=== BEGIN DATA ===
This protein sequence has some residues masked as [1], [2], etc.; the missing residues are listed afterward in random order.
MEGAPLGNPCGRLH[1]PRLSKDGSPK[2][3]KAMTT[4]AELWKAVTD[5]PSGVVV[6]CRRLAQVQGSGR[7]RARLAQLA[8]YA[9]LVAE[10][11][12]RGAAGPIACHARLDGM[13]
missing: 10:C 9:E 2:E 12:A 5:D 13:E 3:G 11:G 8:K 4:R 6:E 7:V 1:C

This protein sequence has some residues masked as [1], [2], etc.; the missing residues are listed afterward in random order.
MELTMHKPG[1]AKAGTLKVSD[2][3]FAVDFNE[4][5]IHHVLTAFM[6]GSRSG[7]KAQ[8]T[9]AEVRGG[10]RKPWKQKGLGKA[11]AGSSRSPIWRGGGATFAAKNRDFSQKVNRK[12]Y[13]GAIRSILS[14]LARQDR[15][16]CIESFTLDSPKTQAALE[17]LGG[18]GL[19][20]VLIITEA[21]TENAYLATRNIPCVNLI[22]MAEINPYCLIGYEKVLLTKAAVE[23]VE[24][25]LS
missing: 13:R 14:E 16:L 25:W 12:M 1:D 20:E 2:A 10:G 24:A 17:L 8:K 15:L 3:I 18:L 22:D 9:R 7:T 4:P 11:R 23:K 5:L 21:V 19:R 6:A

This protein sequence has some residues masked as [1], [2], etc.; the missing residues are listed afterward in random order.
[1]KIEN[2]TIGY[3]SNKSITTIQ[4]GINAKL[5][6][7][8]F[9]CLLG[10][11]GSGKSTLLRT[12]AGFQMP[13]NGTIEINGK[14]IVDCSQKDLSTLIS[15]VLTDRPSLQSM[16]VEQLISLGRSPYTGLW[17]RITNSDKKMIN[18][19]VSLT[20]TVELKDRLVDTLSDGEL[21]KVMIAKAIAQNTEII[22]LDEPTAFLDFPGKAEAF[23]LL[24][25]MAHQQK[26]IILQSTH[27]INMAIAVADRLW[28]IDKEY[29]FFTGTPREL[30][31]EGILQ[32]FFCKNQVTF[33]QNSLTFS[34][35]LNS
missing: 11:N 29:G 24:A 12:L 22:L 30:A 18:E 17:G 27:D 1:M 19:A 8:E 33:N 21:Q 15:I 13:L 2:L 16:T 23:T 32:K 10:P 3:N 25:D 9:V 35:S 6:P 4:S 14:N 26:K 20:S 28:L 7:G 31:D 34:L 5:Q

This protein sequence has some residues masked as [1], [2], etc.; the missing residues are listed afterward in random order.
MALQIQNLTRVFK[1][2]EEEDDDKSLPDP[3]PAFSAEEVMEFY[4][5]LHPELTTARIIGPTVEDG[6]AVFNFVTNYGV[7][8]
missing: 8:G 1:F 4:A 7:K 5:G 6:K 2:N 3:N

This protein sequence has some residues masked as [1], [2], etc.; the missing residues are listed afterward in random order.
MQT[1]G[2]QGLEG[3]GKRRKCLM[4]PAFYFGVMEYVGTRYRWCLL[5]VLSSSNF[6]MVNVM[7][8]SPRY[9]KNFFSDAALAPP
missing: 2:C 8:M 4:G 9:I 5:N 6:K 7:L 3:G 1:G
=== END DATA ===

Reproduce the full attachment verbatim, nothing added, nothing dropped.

This protein sequence has some residues masked as [1], [2], etc.; the missing residues are listed afterward in random order.
MEGAPLGNPCGRLH[1]PRLSKDGSPK[2][3]KAMTT[4]AELWKAVTD[5]PSGVVV[6]CRRLAQVQGSGR[7]RARLAQLA[8]YA[9]LVAE[10][11][12]RGAAGPIACHARLDGM[13]
missing: 10:C 9:E 2:E 12:A 5:D 13:E 3:G 11:G 8:K 4:R 6:E 7:V 1:C

This protein sequence has some residues masked as [1], [2], etc.; the missing residues are listed afterward in random order.
MELTMHKPG[1]AKAGTLKVSD[2][3]FAVDFNE[4][5]IHHVLTAFM[6]GSRSG[7]KAQ[8]T[9]AEVRGG[10]RKPWKQKGLGKA[11]AGSSRSPIWRGGGATFAAKNRDFSQKVNRK[12]Y[13]GAIRSILS[14]LARQDR[15][16]CIESFTLDSPKTQAALE[17]LGG[18]GL[19][20]VLIITEA[21]TENAYLATRNIPCVNLI[22]MAEINPYCLIGYEKVLLTKAAVE[23]VE[24][25]LS
missing: 13:R 14:E 16:L 25:W 12:M 1:D 20:E 2:A 10:G 24:A 17:L 8:K 15:L 3:I 18:L 22:D 9:R 7:T 4:P 11:R 23:K 5:L 21:V 19:R 6:A

This protein sequence has some residues masked as [1], [2], etc.; the missing residues are listed afterward in random order.
[1]KIEN[2]TIGY[3]SNKSITTIQ[4]GINAKL[5][6][7][8]F[9]CLLG[10][11]GSGKSTLLRT[12]AGFQMP[13]NGTIEINGK[14]IVDCSQKDLSTLIS[15]VLTDRPSLQSM[16]VEQLISLGRSPYTGLW[17]RITNSDKKMIN[18][19]VSLT[20]TVELKDRLVDTLSDGEL[21]KVMIAKAIAQNTEII[22]LDEPTAFLDFPGKAEAF[23]LL[24][25]MAHQQK[26]IILQSTH[27]INMAIAVADRLW[28]IDKEY[29]FFTGTPREL[30][31]EGILQ[32]FFCKNQVTF[33]QNSLTFS[34][35]LNS
missing: 11:N 29:G 24:A 12:L 22:L 30:A 18:E 17:G 27:D 1:M 19:A 8:E 33:N 21:Q 15:I 13:L 2:L 16:T 23:T 32:K 10:P 3:N 25:D 9:V 35:S 6:P 4:S 14:N 26:K 20:S 28:L 7:G 31:D 34:L 5:Q

This protein sequence has some residues masked as [1], [2], etc.; the missing residues are listed afterward in random order.
MALQIQNLTRVFK[1][2]EEEDDDKSLPDP[3]PAFSAEEVMEFY[4][5]LHPELTTARIIGPTVEDG[6]AVFNFVTNYGV[7][8]
missing: 8:G 1:F 4:A 7:K 5:G 6:K 2:N 3:N

This protein sequence has some residues masked as [1], [2], etc.; the missing residues are listed afterward in random order.
MQT[1]G[2]QGLEG[3]GKRRKCLM[4]PAFYFGVMEYVGTRYRWCLL[5]VLSSSNF[6]MVNVM[7][8]SPRY[9]KNFFSDAALAPP
missing: 2:C 8:M 4:G 9:I 5:N 6:K 7:L 3:G 1:G